Roads in the worst-hit areas were ripped up by the earthquake, leaving survivors with little outside help. Around 50,000 soldiers have been deployed. Some are already at the disaster scenes but the bulk are en route.
Torrential rain across the region has made an appallingly difficult job even worse.
While the survivors are the lucky ones, the rain is adding to their misery, too. Hundreds if not thousands of people were forced to spend the night on the streets under tarpaulins, either because their own homes were no longer safe or even standing or because of afterhsocks.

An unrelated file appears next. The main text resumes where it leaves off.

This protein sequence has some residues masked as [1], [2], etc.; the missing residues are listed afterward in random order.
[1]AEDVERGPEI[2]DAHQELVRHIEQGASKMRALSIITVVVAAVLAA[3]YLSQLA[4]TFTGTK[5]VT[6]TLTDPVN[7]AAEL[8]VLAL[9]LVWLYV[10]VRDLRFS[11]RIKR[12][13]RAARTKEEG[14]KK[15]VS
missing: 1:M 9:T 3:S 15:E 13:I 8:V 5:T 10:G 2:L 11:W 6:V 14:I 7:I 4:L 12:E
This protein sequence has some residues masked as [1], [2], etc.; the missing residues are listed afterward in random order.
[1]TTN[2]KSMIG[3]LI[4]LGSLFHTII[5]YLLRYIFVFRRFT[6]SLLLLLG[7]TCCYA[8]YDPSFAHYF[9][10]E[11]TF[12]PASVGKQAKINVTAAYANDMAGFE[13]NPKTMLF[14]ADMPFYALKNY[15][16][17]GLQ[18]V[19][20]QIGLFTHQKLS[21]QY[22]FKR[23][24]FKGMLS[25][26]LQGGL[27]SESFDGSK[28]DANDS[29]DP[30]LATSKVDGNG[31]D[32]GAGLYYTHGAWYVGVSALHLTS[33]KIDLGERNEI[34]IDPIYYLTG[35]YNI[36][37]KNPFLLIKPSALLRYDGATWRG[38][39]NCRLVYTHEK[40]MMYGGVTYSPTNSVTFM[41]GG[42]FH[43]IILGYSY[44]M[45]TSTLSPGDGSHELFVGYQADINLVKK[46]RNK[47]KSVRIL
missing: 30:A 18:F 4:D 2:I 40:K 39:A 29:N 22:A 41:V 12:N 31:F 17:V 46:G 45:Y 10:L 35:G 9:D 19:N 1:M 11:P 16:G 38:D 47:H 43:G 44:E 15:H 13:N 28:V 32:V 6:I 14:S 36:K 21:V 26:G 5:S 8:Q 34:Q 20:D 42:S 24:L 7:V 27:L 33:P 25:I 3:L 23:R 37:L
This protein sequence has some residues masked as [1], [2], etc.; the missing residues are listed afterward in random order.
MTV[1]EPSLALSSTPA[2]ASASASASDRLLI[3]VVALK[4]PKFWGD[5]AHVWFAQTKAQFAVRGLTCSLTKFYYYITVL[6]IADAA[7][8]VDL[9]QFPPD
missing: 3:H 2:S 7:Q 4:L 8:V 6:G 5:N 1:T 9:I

Some were unhappy with the help available.
“There was nothing,” said this woman. “They did not even give us a box of instant noodles. We have not eaten for one day and that includes all these children.”
This is probably the most significant natural disaster to hit China in decades but the Chinese army has a good record of mobilising and getting people to safety.
However severe aftershocks in the Sichuan capital Chengdu are disrupting aid efforts, where the relief headquarters are based.
Promises of help have come in from around the world with the UK and Japan among those offering assistance.